Germany's grand coalition has agreed to an economic stimulus programme worth 130 billion euros. It lays out 57 points, among them lowering VAT, a 300 euro child bonus, a cap on non-wage labour costs, a buyer's premium on electric cars and further support for businesses and municipalities. The measures provoke controversy among commentators.

Since the start of the coronavirus crisis Sweden has attracted attention for of its liberal approach to the pandemic. But recently critical voices have gained traction due to the country's comparatively high death toll. Leading Swedish virologist Anders Tegnell said on Wednesday that his country's strategy needed to be partially revised. Were the Swedes too uncritical of their authorities?

The total number of new coronavirus infections continues to decline in Europe - although easing measures have been reversed in several countries after the key figures once again started to rise. Commentators take stock these weeks: what lessons has the pandemic taught Europe, and what do we still need to learn?

The number of people going hungry as a result of the measures to contain the pandemic has risen dramatically. At the same time farmers all over the world are unable to offload their products due to disruptions in production processes and supply chains as well as decreasing demand. The crisis is highlighting the interdependencies in the food supply chain, prompting reflection on inadequacies and new solutions.

Romanian Prime Minister Ludovic Orban is in trouble after a photograph emerged showing him and members of his cabinet at a party in the government building smoking and drinking alcohol and not wearing protective masks. Orban immediately turned himself in after the picture became public and paid a fine of over 500 euros. This won't repair the damage to his image and credibility, commentators write.

On Tuesday evening Hungary ended the state of emergency which had allowed Prime Minister Viktor Orbán to rule by decree since the end of March. The EU Commission had taken a critical view of the move. While the pro-government press is satisfied, opposition media see no cause for relief.

Jair Bolsonaro, the far-right Brazilian president, has repeatedly referred to Covid-19 as a "little flu" and described the pandemic as a "media trick". Now Brazil is considered the new hotspot, with more than 25,000 dead and almost 500,000 registered cases of infection. Commentators describe how Bolsonaro's populist policies are making the crisis even worse.

After being forced to close as a result of the pandemic, concert venues, cinemas, theatres and exhibitions have all been in crisis and are still facing severe restrictions on visitors. Commentators call on the state to provide effective support for the revival of the cultural industry after lockdown.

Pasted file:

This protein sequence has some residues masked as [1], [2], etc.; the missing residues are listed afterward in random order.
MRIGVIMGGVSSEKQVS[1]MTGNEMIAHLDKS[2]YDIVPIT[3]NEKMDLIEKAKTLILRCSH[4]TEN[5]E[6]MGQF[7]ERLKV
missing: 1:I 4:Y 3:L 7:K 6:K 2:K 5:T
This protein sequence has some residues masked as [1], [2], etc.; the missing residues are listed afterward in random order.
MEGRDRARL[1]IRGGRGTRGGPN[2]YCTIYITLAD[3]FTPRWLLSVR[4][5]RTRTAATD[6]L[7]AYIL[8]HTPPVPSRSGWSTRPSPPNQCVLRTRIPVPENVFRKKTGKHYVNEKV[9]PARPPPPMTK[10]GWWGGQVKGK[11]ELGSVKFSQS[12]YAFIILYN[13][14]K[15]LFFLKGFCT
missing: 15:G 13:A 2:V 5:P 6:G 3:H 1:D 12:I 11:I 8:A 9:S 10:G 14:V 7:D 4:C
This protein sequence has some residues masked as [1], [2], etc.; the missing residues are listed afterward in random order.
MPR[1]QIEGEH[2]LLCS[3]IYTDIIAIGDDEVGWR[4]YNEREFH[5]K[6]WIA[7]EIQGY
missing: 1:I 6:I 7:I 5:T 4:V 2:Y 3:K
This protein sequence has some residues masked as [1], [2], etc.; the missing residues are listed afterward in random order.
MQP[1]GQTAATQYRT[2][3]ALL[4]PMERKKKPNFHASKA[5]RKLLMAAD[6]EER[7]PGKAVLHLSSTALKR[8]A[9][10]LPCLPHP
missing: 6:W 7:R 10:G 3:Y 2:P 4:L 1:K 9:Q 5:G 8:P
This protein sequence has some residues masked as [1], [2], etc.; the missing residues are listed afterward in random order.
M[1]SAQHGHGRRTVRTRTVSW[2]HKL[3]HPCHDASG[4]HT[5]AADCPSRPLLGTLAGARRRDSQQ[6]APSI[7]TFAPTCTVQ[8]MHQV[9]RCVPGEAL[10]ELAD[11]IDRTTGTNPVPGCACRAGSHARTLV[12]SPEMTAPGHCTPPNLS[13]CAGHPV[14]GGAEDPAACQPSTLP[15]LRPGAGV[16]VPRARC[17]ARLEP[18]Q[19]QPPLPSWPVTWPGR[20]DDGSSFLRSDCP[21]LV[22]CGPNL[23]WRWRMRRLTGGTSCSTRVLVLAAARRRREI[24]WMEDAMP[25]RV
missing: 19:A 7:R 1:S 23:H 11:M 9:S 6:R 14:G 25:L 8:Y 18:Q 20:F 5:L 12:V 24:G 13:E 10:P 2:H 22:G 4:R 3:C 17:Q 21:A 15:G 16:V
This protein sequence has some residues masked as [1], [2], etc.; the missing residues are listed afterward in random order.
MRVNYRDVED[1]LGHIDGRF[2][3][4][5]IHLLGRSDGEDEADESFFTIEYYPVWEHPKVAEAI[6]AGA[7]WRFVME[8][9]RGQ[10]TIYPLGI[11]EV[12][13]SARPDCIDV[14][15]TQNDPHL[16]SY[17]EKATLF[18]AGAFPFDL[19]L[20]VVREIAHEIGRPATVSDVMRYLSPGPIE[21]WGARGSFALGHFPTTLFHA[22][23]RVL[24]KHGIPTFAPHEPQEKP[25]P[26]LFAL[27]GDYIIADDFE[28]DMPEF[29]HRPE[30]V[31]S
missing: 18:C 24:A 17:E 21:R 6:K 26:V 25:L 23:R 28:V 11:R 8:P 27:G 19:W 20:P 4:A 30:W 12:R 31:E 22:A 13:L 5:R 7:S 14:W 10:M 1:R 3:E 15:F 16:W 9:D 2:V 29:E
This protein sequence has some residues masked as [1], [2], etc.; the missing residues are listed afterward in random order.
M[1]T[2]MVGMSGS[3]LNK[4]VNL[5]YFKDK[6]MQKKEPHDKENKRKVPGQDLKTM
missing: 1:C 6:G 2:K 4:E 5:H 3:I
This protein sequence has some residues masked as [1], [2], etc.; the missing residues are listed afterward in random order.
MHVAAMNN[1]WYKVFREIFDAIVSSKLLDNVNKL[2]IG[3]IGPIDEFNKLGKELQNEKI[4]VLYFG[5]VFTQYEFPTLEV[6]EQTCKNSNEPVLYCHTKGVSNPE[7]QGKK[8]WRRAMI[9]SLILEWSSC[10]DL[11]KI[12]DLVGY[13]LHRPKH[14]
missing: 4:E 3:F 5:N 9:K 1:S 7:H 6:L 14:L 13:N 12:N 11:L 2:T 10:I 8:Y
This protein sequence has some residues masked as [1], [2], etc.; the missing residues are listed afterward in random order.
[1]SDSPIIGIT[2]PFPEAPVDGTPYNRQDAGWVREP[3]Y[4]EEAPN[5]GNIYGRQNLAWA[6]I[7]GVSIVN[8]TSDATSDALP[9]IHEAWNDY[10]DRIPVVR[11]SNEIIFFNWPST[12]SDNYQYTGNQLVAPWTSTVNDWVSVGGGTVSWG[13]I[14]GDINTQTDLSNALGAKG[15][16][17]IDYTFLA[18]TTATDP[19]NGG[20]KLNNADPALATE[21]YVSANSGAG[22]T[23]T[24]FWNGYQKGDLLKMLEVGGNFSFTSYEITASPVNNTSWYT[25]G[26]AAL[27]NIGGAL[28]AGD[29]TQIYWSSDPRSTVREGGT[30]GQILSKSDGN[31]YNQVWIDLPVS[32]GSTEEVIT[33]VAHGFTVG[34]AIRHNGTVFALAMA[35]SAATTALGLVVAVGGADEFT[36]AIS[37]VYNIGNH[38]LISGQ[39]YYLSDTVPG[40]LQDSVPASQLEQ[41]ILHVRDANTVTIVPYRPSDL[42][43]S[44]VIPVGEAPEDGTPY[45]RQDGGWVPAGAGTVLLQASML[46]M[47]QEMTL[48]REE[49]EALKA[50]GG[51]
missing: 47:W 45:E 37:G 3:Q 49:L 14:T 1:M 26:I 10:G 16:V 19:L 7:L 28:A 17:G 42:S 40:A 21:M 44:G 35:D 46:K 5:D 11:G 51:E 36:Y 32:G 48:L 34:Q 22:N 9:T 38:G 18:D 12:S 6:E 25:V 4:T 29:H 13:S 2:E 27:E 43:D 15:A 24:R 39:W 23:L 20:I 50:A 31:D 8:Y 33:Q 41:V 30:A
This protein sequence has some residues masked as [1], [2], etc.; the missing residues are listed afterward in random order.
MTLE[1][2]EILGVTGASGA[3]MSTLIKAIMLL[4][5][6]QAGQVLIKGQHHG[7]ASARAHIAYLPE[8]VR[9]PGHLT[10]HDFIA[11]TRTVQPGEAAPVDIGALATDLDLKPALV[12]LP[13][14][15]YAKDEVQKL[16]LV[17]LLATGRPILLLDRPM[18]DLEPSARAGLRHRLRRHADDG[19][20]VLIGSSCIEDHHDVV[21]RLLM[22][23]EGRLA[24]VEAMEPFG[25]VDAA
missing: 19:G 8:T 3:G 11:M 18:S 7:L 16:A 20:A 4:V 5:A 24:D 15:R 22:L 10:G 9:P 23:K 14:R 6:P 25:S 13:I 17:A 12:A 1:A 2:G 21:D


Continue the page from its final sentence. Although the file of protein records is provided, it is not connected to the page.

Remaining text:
British Prime Minister Boris Johnson is standing by his chief adviser Dominic Cummings, who is under fire for repeatedly violating the coronavirus lockdown restrictions. Cummings travelled across the country with his family during the lockdown. Many members of the British public are now accusing their government of double standards, but commentators are divided.

All Europe's governments have now relaxed the restrictions imposed to slow the spread of Covid-19 to varying degrees. Experts are debating whether and to what extent this could lead to a second wave of infections. Commentators reflect on what life will be like with the virus in the coming months.

With the lockdown regulations due to be further relaxed in Hungary this Monday, the social consequences of the coronavirus crisis are now coming into focus. According to official figures 56,000 people in the country lost their jobs in March, and more than half of its companies suffered a drop in turnover of at least 30 percent. Hungarian media discuss how to help marginalised groups.

Denmark, the Netherlands, Austria and Sweden are opposing the reconstruction plan put forward by Merkel and Macron, which includes debt mutualisation among EU states. On the weekend the four states presented a counter-proposal that puts a two-year limit on coronavirus emergency aid and foresees cheap loans rather than grants for the worst-hit states. Is this a more sensible plan?

Germany plans to invest nine billion euros in Lufthansa to get it through the coronavirus crisis. The state will take a 20-percent stake in the group but the rescue plan also provides for loans and silent partnerships in the airline. The state's stake will not be large enough to directly block decisions. Commentators nevertheless debate whether this intervention goes too far.

Spain's left-wing minority government under Socialist Prime Minister Sánchez is having increasing difficulties securing a majority in parliament for prolonging the state of emergency coronavirus measures. The government had promised to cancel its predecessors' labour market reform in exchange for the abstention of six MPs from the Basque separatist party (Bildu) in the next vote, but then just a few hours later the cabinet backpaddled. Is this what a stable government looks like?

With the strawberry harvest time coming up, a debate about employing seasonal workers has flared up in Estonia. Despite the calls of farmers and unlike in neighbouring countries, the government is still refusing to let harvest workers into the country due to the risk of infection. The national press criticises this stance and suspects that the far-right government party Ekre's ideological motives are behind it.

Over 100 children born to surrogate mothers are currently stranded in Ukraine because their new parents are not allowed to enter the country due to the pandemic. Using the services of surrogate mothers in Ukraine is a popular option for many Western European couples who can't have their own child, also because of the low costs. Media criticise the way the surrogate mothers are being treated not just in the current crisis.